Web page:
Takahiko surprised everyone with his new SP to Exodus at FOI in summer, and combined with another superb LP to Rondo Capriccioso which hilights his strengths only, Taka looked so promising earlier in the season. Dai at JO appeared just great physically with his quad back and fully-preapred mentally for the new season. Yuzu, who improved so much during summer at Orser camp, showed up having everything; with his solid quad toe +quad Salchow AND with two decent programs choreo'd by Canadian genius (Buttle+Wilson), to be the rightful champion and was clearly #1 prospect to beat Chan this season to everyone's eye...Taka failed to make the team for the Worlds. Dai looked unfocused and almost defeated already even before actual competitions got started; as if he rather fought hard against the media/his fed, not his competitors... Yuzu, the youngest and most promising whom all skating fans here had been talking about for so long, since he was bearly 10 y.o., ended up losing to Reynolds at 4CC on home ice. Then he showed up pale again, thinner than ever and injured in London.

    It seemed our J-boys started the first half of the season just fabulously. The results were just amaging, the best in Japanese Mens history; 4 GP wins out of six, 10 medals out of 18, and going 1-2 at GPF. Then Taka injured his foot due to heavy training; in order to make the team for the worlds. Nobu who had to miss the latter half of last season, bombed there due to huge pressure; again in order to make the team. Tatsuki won his very first GP medal at SA, then beat Dai and got the first GP win at CoC. But peaked too early. As a result, only one medal (silver at 4CC) at two championships. Mura is probably the only one who literally survived it. He made his name in front of int'l judges+int'l fans and had the most succseeful season in his whole career. Good for him, indeed. idk what else to say or who to blame now. I feel sorry for them.

    Mens field is soooo deep in Japan, and my fear is it may affect our boys in a negative way again next season. I just hope JSF will handle everything in a much smarter way in the Olympic season. More importantly, I hope our boys get fully healthy physically and mentally before the new season starts.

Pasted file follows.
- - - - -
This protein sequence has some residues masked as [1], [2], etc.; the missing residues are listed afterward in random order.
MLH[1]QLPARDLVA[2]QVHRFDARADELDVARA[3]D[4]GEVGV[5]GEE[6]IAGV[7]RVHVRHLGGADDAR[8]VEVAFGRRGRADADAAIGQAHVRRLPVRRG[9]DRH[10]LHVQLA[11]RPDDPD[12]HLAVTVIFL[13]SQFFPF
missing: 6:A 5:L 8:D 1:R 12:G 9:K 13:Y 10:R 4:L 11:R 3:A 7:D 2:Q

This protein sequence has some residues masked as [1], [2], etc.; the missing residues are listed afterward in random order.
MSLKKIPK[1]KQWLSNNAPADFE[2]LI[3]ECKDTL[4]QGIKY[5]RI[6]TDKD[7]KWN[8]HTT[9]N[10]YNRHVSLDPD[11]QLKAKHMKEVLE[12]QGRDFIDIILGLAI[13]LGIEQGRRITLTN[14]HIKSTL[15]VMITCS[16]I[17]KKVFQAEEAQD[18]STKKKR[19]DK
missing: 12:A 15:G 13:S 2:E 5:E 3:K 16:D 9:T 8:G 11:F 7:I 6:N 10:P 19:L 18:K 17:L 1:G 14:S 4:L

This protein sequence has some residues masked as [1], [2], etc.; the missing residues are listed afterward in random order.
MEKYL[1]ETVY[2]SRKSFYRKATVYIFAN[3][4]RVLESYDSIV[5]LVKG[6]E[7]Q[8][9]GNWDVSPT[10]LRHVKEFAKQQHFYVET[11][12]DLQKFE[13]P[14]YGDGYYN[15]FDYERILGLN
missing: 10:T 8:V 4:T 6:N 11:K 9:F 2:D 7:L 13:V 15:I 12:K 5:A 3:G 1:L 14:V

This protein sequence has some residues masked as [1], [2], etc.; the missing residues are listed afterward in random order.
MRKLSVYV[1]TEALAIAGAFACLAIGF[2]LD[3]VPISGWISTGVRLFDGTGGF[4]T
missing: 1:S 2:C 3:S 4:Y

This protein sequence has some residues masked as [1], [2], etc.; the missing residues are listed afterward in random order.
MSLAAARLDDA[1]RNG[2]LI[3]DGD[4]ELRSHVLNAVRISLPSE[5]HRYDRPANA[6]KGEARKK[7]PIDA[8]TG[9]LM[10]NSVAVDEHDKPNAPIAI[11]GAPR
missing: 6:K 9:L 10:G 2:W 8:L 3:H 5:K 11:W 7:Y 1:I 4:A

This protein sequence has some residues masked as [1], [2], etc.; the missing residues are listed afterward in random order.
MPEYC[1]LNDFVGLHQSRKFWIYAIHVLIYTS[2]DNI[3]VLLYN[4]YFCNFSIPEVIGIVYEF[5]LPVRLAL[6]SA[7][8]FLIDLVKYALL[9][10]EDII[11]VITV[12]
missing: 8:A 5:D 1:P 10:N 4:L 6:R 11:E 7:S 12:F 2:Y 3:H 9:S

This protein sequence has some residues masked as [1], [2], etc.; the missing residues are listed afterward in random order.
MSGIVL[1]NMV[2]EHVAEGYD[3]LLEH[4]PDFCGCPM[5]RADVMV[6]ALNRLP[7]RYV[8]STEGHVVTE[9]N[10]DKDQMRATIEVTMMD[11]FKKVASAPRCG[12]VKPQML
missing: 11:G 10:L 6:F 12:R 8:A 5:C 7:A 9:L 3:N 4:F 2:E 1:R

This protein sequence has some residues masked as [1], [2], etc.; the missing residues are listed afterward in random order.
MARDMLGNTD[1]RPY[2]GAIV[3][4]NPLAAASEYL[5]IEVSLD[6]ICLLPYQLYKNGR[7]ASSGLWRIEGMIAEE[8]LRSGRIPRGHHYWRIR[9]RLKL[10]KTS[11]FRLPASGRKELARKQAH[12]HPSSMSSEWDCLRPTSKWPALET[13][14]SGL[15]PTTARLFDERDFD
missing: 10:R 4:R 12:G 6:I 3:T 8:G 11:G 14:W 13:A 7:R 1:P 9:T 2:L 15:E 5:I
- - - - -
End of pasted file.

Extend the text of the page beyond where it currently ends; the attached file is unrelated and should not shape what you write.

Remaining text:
ANd a little off topic but to JSF's explanation re Hanyu's not competing at WTT. Could have simply announced that he would not compete at WTT due to his injuries. Show some of your love to other skaters as well, PLEEEASE. Not only Hanyu, any three of our top boys, if they make the Olympic team and have two clean skates there, can be medal contenders.
    Also, I, as a devoted Takahahi fan, would appreciate JSF to simply assign Hanyu as national champ, to NHK, and leave Takahashi elsewhere. At this point, JSF should know by now they don't need any further 'New rising star vs Old champ 12845th battle so don't miss the chance to witness it!' type of PR to media and TV viewers...As for $$$, Yuzu+Mao can sell out all tickets and bring lots of sponsors. You can surely expect full house and screaming audience...

  6. #51
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    I'm not sold on Hanyu yet. He seems to lack stamina and gets injured a lot. He looks frail at times.

  7. #52
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    After the exhausting season that Dai has had I think it would be a good idea for him
    to skip the GP series (let the young bucks fight it out) and focus on conserving his
    energy so that he will be at his best and peak at JN and Sochi.

  8. #53
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    Quote Originally Posted by demarinis5 View Post
    After the exhausting season that Dai has had I think it would be a good idea for him
    to skip the GP series (let the young bucks fight it out) and focus on conserving his
    energy so that he will be at his best and peak at JN and Sochi.
    Bad idea. Daisuke needs to get his name and programs out there in the mix, and practice actually landing his quads in competition.

    He'll probably skip 4CC next season like he did in 2010 so he'll have more of a break after Nationals than this season.

  9. #54
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    We have to agree to disagree. Dai does not need to get his name out there he has been competing for 11 years. I am not worried about his programs Dai can
    make hamburger look like steak. He needs to practice landing the quad period and he can do that without doing the GP series. The route he took this season
    has not worked. His 27 year old his body cannot take the pounding anymore. Skaters have skipped the GP series in the past for
    various reasons other than injury and have had success.

  10. #55
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    Quote Originally Posted by Jammers View Post
    I'm not sold on Hanyu yet. He seems to lack stamina and gets injured a lot. He looks frail at times.